Arnold Schwarzenegger's performance as an enforcer for the Federal Witness Protection Program represents something of a reversion to his most one-dimensional, totemic roles of the past. Here he is sheer force and cunning, a machine geared to accomplish his missions on his own and trust no one, a man with no past, no family, no psychology. He's given a name, but he really doesn't need that either.

Arnold Schwarzenegger’s performance as an enforcer for the Federal Witness Protection Program represents something of a reversion to his most one-dimensional, totemic roles of the past. Here he is sheer force and cunning, a machine geared to accomplish his missions on his own and trust no one, a man with no past, no family, no psychology. He’s given a name, but he really doesn’t need that either.

A generic treatment of treasonous conspiracy in high places, script by newcomer Tony Puryear and vet Walon Green centers upon Schwarzenegger’s John Kruger, a government “eraser” expert at making witnesses disappear for their own safety. His new case isn’t so easy: The witness in question, Lee Cullen (Vanessa Williams), has the goods on some turncoats in the defense field who plan to sell a load of top-secret super-guns — assault-style ray guns that can blow a building apart and whose scope can see through walls and people’s skin.

From the beginning, characters are introduced just to serve as cannon fodder — in particular, Cullen’s ex-b.f. and a reporter friend. After Kruger stashes Cullen safely in New York’s Chinatown (although how the Chinese landlady could have been the key informant against Japanese yakuza is one of the script’s smaller bafflements), it becomes apparent that she isn’t safe after all; well-protected witnesses in federal cases are being bumped off with suspicious frequency, indicating a mole in the system and causing a confrontation between the steadfast Kruger and his boss and mentor, Deguerin (James Caan).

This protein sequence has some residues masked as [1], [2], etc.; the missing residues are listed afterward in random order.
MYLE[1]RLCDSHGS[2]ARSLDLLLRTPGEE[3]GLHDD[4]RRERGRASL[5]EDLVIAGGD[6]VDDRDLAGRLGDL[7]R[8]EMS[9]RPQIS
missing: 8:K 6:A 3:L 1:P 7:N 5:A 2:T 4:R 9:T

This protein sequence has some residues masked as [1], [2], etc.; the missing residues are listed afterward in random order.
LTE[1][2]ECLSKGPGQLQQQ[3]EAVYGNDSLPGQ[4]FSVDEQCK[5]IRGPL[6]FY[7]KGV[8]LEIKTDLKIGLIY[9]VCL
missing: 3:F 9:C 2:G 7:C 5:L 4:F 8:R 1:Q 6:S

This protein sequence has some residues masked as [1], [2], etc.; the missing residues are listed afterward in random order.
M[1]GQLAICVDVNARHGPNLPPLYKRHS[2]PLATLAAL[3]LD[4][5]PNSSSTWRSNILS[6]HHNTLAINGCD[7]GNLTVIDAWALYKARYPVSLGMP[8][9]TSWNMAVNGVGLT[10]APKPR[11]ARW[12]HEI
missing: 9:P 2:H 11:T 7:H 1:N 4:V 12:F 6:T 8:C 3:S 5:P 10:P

Naturally enough, this showdown takes place aboard the latter’s government jet, resulting in the film’s most spectacular sequence, in which the captive Kruger manages to get the upper hand on his suddenly exposed foe, then sets an engine afire, leaps from the plane in pursuit of a parachute that’s gone out ahead of him, catches up with it and straps it on, loses that chute in a head-on collision with the plane and opens his backup just in time for a not-so-soft landing.

Somehow, the gang on the plane manages to survive as well, whereupon everyone convenes, for reasons unknown, in New York at the zoo, where Cullen is wandering around just before closing time. This time, Kruger escapes by unleashing a tank full of alligators on Deguerin’s goons. The eagerly snapping gators clearly haven’t been fed in days, and when one of them presumes to go after Kruger, he blows it away, occasioning what is bound to be the film’s most quoted line: “You’re luggage.”

By and large, Kruger’s minimal witticisms are sub-Bond, but some genuine humor does seep in between cracks in the carnage via the performance of Robert Pastorelli as one of Kruger’s former witnesses, a thug now working in a drag club who gratefully rounds up some of his former wiseguys to help Kruger thwart the shipment of 1,000 of the guns from Baltimore harbor, resulting in a numbingly violent shootout. A stinger of a coda wraps things up in audience-pleasing fashion.